Geeky radar analysis cracks the buggy code
Take a look at this plot from the National Weather Service radar in Pittsburgh. There’s “ground clutter” but also a few patches of darker blue to the north. Ordinarily, that might suggest drizzle or light rain, but it was a virtually clear day.
When we switch on over another radar product known as correlation coefficient, which helps us differentiate shapes in the sky of different sizes, we see more jagged, nonuniform shapes — highly unusual if we were talking raindrops.
There is yet a third radar view that helps gather information about what’s lurking in the air known as “differential reflectivity.” This allows us to evaluate the shapes of the objects intercepted by the radar beam.
Differential reflectivity reports data back as a number between negative-7.9 and +7.9. If an object is as tall as it is wide, it will reflect a zero signal. But for objects wider than they are tall, that number skews positive. Within the cloud of radar returns over Ohio Tuesday evening, differential reflectivity values ranged between positive 5 and 6. That means we’re likely talking something with a decent width compared with its height. Like, say, a swarm of dragonflies.
Robert LaPlante is the science and operations officer at the National Weather Service in Cleveland. He says there is a good chance that dragonflies contributed to the radar returns but weren’t solely responsible. “Record high temperatures likely allowed them to fly higher,” he said. That makes it easier for radar to detect them.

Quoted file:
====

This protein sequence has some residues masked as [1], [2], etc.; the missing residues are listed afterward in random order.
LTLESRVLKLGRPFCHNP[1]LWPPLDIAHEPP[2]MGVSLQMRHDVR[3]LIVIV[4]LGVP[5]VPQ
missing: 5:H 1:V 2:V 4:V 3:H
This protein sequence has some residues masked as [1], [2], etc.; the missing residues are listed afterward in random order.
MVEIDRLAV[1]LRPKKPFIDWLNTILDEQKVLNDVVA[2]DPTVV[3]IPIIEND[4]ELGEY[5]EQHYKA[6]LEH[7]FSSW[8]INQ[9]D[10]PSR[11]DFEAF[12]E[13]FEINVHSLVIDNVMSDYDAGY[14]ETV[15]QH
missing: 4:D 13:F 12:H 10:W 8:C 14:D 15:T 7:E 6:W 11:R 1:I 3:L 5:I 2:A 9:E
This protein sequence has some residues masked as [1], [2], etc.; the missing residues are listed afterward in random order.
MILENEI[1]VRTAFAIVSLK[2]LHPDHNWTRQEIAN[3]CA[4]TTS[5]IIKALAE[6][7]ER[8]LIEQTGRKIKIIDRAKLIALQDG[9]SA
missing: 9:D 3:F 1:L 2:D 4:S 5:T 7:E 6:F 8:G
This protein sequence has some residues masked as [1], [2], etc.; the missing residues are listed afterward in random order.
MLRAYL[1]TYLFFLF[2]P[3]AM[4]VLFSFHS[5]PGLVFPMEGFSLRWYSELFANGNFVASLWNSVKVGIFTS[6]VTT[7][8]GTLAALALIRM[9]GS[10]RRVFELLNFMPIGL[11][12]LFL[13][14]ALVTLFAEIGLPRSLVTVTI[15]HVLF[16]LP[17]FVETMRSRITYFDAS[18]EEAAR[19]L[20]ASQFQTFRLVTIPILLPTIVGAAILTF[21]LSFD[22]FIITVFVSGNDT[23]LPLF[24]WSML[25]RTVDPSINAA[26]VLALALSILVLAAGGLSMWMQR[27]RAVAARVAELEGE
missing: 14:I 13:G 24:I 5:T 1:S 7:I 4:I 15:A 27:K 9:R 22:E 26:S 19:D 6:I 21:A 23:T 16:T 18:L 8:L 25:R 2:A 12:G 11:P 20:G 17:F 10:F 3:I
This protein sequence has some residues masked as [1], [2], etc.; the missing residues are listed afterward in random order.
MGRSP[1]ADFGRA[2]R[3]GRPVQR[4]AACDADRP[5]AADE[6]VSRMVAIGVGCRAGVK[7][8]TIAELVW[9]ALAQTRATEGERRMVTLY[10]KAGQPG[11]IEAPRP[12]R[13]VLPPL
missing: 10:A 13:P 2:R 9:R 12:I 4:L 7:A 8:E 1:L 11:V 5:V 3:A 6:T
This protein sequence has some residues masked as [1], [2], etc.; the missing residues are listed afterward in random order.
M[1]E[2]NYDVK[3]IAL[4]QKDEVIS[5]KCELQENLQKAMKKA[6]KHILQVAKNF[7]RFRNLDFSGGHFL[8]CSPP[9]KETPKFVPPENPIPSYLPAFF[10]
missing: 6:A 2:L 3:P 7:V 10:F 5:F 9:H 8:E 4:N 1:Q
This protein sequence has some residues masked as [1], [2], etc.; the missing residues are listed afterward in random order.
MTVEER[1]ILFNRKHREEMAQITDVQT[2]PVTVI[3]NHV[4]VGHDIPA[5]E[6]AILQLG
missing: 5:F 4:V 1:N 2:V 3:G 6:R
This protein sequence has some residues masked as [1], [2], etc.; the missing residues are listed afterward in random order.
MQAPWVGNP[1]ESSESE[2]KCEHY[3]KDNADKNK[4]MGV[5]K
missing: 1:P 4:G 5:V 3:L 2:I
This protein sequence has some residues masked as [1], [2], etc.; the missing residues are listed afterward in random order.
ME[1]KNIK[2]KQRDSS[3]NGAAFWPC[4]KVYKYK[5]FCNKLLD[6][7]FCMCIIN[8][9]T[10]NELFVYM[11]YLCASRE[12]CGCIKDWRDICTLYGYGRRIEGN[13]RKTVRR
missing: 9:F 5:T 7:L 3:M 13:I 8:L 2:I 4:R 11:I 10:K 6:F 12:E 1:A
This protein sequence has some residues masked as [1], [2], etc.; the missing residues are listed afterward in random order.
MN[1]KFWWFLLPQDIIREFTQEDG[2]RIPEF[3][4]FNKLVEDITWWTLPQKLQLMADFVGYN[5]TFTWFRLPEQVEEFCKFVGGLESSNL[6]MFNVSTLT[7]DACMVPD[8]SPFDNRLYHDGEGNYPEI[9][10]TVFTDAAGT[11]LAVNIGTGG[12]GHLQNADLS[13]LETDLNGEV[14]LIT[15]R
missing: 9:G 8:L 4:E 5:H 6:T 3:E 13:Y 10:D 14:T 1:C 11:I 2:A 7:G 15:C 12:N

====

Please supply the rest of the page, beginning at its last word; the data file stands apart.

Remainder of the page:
Did dragonflies make it to Washington?
Over the next day, more dragonflies appeared, as did more wonky radar returns. By the time Thursday rolled around, the critters were meandering over the Appalachians. Or were they?
Thursday’s radar in the District showed bizarre high-reflectivity strips before any afternoon showers developed. These were horizontal convective rolls.
Convective rolls form parallel to the wind direction in the lowest levels of the atmosphere. They’re bands of alternating rising and sinking air. As the ground heats up, the vertical depth of those rolls grows, as does their width.
We saw these on radar Thursday afternoon in the District before storms fired. See if you can find a couple of them:
There weren’t storms around yet. Sure, a few clouds formed along the enhanced convergence between rolls, but clouds are just air and moisture.
Now air and moisture itself isn’t something we can “see” on National Weather Service radar. To resolve convective rolls, something has to be embedded within them. That could be where the dragonflies come in.
We know there were dragonflies nearby. Reports from Maryland and Virginia showed they were just north and west of the nation’s capital Wednesday night and Thursday:
Now the radar Thursday afternoon was busy searching for thunderstorms. But it did show lots of stuff elsewhere with similar characteristics to how the dragonflies showed up in the Midwest. The thunderstorms can also help us to probe for possible dragonfly signatures.
Around this time, we saw some pretty impressive aberrations associated with outflow boundaries — the leading edges of thunderstorm exhaust — propagating through the D.C. region. Something was caught up along the outflow. Dragonflies or insects might have been responsible. But we are unaware of dragonfly sightings in D.C.
It’s entirely plausible that we did get a bunch of dragonflies in the Washington area as radar was suggestive of bugs, but we haven’t seen reports to confirm. They may have just been suspended a little too high in the air for people to see.
If you happened to be on a flight departing National Airport or Dulles between 3 and 6 p.m. Thursday and you spotted anything, let us know!